You can use a mirror or a smartphone camera to practice your poses and expressions. Try different angles, tilts, and distances to find what works best. You can also try different smiles, from a big grin to a subtle smirk—experiment with various moods, from serious to playful. The goal is to find multiple options showing your versatility and charisma.
Step 4: Communicate with your photographer
The fourth step is communicating with your photographer before and during the session. Your photographer is there to help you get the best results possible, but they can’t read your mind. It would help to tell them what you want, what you like, and what you don’t like. It would be best if you also listened to their feedback and suggestions.
Before the session, communicate with your photographer about the following:
- Your goals: What are you using the headshot for? What message do you want to send? What impression do you want to make?
- Your preferences: What style do you like? What mood do you want to create? What colors do you prefer?
- Your concerns: What are you worried about? What are you insecure about? What are you uncomfortable with?
During the session, communicate with your photographer about:
- Your comfort: How are you feeling? Are you cold or hot? Are you hungry or thirsty? Do you need a break?
- Your feedback: How do you think the photos are turning out? Do you like the lighting, the background, the angle? Do you want to change anything?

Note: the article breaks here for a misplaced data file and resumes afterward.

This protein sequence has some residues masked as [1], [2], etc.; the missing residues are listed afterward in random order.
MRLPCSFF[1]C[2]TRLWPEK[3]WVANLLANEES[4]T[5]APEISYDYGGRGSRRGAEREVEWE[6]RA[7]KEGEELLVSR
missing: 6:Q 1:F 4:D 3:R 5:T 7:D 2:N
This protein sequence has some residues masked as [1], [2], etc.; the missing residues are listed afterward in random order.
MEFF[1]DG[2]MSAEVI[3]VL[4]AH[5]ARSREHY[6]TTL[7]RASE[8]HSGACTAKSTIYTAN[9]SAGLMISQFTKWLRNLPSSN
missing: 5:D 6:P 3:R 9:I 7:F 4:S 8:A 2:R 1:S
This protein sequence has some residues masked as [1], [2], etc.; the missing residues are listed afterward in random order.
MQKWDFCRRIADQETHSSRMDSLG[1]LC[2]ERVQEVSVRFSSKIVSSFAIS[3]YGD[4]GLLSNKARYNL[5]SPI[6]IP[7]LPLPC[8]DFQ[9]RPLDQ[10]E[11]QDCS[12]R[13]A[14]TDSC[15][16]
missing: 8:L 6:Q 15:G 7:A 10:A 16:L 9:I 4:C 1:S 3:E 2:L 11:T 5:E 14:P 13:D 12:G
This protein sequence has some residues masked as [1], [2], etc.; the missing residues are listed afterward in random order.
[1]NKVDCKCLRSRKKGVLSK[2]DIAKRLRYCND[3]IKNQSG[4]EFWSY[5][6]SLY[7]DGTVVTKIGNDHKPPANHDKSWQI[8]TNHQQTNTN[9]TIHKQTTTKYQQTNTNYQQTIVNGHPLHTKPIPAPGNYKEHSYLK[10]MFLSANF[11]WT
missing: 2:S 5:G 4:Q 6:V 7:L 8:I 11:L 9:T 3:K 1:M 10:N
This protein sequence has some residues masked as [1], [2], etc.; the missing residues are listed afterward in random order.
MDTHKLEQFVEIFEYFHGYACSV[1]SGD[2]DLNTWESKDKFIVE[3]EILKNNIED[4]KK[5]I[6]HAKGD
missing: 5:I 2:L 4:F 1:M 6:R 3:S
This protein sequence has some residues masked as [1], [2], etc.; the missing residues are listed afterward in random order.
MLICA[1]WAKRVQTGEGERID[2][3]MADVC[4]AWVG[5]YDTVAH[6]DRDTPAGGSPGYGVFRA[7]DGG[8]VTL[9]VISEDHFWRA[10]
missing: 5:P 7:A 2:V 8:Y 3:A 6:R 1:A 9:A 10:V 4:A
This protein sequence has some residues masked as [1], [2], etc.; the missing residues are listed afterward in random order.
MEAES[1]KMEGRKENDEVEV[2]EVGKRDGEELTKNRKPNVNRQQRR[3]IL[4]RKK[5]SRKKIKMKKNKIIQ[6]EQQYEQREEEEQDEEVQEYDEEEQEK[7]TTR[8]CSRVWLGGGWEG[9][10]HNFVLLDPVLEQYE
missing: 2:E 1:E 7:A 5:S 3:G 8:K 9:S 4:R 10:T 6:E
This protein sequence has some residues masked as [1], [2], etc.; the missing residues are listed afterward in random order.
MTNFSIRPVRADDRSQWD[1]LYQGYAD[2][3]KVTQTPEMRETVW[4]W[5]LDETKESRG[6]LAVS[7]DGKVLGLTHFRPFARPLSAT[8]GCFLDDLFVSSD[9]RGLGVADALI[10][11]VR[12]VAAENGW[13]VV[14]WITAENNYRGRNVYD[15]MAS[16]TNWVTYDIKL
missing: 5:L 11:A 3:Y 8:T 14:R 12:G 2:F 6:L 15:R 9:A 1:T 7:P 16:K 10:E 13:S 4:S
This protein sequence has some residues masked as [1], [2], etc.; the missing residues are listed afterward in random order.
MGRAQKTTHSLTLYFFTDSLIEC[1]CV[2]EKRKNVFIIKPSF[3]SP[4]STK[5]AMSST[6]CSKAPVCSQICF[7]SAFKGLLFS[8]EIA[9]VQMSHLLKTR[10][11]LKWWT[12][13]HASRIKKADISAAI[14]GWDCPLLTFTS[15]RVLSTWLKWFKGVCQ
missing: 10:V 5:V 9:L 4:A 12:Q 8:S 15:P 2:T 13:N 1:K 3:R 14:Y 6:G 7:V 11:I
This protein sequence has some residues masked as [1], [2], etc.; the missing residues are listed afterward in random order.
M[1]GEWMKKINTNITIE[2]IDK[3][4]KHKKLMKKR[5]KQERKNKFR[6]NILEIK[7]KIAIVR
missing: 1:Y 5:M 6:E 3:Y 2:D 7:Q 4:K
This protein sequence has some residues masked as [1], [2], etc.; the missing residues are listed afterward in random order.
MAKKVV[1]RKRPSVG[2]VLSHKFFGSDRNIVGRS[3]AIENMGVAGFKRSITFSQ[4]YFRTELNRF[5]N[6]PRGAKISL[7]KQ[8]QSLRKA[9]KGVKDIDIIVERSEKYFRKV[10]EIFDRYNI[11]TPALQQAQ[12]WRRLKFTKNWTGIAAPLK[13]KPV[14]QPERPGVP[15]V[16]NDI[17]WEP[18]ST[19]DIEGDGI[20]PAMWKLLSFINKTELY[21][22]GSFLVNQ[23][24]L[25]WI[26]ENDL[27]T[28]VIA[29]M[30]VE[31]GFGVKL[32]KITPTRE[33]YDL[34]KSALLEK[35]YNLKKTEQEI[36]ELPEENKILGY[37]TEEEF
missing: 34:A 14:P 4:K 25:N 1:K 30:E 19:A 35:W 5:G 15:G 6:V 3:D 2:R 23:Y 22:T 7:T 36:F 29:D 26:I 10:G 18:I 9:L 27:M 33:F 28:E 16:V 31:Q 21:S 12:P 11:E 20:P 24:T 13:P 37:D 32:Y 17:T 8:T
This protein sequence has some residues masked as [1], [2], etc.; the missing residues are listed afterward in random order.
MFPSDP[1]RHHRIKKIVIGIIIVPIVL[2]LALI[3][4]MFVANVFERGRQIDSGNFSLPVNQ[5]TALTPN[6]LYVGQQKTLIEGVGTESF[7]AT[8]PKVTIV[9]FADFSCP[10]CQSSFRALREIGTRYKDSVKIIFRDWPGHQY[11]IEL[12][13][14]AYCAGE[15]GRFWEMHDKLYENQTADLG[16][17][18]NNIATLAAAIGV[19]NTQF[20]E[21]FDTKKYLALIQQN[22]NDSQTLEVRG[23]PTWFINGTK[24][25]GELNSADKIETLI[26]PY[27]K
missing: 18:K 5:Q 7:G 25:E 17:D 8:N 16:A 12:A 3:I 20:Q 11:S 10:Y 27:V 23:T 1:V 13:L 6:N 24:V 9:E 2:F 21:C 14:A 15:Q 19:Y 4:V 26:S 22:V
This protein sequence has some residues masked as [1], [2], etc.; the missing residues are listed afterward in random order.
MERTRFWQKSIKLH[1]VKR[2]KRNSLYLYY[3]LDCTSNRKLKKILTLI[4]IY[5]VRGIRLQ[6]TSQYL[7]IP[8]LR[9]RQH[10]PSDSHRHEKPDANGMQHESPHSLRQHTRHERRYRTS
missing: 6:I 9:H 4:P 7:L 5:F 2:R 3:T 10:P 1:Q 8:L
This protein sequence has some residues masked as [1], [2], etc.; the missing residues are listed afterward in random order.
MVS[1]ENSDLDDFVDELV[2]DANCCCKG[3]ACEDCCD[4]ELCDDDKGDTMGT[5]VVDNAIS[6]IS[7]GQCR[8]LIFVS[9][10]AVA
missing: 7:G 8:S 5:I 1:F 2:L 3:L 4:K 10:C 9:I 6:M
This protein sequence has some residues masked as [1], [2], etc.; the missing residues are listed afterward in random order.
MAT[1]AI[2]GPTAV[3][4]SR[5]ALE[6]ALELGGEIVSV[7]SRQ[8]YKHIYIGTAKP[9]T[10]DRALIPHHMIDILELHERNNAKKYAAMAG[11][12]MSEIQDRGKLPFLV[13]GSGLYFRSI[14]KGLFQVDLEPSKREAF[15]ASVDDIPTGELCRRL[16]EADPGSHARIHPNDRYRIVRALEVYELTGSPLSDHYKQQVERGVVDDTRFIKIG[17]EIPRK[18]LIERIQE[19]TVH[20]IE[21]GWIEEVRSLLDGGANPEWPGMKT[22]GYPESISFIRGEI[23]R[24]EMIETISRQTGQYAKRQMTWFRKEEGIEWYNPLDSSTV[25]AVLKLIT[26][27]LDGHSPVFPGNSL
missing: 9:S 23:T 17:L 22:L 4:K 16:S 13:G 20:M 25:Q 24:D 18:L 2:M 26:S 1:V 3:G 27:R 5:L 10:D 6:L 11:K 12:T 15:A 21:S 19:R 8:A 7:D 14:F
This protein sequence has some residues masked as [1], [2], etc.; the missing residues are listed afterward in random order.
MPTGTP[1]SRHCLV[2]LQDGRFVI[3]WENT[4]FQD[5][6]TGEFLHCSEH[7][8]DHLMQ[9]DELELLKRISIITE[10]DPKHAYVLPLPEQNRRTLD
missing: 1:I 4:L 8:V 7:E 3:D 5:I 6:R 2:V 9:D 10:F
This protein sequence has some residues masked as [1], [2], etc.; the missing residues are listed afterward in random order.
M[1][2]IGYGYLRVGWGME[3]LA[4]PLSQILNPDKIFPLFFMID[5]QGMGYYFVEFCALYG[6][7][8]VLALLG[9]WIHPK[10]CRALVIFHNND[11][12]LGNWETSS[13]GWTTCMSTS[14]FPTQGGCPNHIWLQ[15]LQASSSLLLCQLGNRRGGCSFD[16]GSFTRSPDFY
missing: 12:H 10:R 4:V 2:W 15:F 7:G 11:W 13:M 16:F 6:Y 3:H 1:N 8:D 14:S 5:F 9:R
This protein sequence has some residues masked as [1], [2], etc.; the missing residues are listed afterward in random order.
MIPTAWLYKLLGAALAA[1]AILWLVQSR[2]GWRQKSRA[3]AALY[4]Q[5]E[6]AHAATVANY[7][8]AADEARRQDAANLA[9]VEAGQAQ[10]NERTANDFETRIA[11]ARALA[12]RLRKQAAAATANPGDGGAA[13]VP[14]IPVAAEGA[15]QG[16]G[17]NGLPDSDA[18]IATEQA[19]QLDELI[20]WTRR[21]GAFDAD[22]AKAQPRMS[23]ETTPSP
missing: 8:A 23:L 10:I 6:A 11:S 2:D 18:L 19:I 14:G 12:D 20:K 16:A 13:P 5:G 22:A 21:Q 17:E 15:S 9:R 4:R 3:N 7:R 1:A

- Your questions: Do you have any doubts or queries? Do you need any guidance or tips? Do you want to try something different?
Step 5: Review and select your photos
The fifth step is to review and select your photos after the session. Your photographer will usually send you a gallery of proofs or low-resolution images for you to choose from. You might have difficulty deciding which ones to keep and which to discard, but don’t worry. Here are some tips to help you review and select your photos:
- Look for quality: Check the focus, the exposure, the sharpness, and the color of the photos. Look for flaws or errors that might ruin the image, such as blurriness, glare, red-eye, or shadows.
- Look for consistency: Compare the photos with each other and with your goals. Look for discrepancies or variations that might affect your brand identity, such as outfits, hairstyles, or expressions.
- Look for impact: Choose the photos that catch your eye and make you feel something. Look for images that show your personality and skills, not just your appearance.
Step 6: Use and update your headshot
The final step is to use and update your headshot as needed. Once you have your last photos, you can upload them to your online platforms and print them for offline applications. You can also share them with your network and ask for feedback. Your headshot is a powerful tool to help you open doors and create opportunities, so use it wisely.
However, don’t forget that your headshot is not a permanent fixture. It’s a snapshot of who you are at a particular time. As you grow and change, so should your headshot. You should update your headshot every year or whenever you significantly change your appearance, career, or goals. That way, you can keep your headshot fresh and relevant.
A headshot is more than just a photo. It’s a visual introduction that tells potential employers who you are and what you can offer. Following these six steps, you can improve your headshot experience and get a photo that reflects your brand and showcases your potential.
I hope this guide was helpful and informative! Please get in touch with me if you’re interested in booking a session with me. I’d love to work with you and help you create a headshot that makes you shine.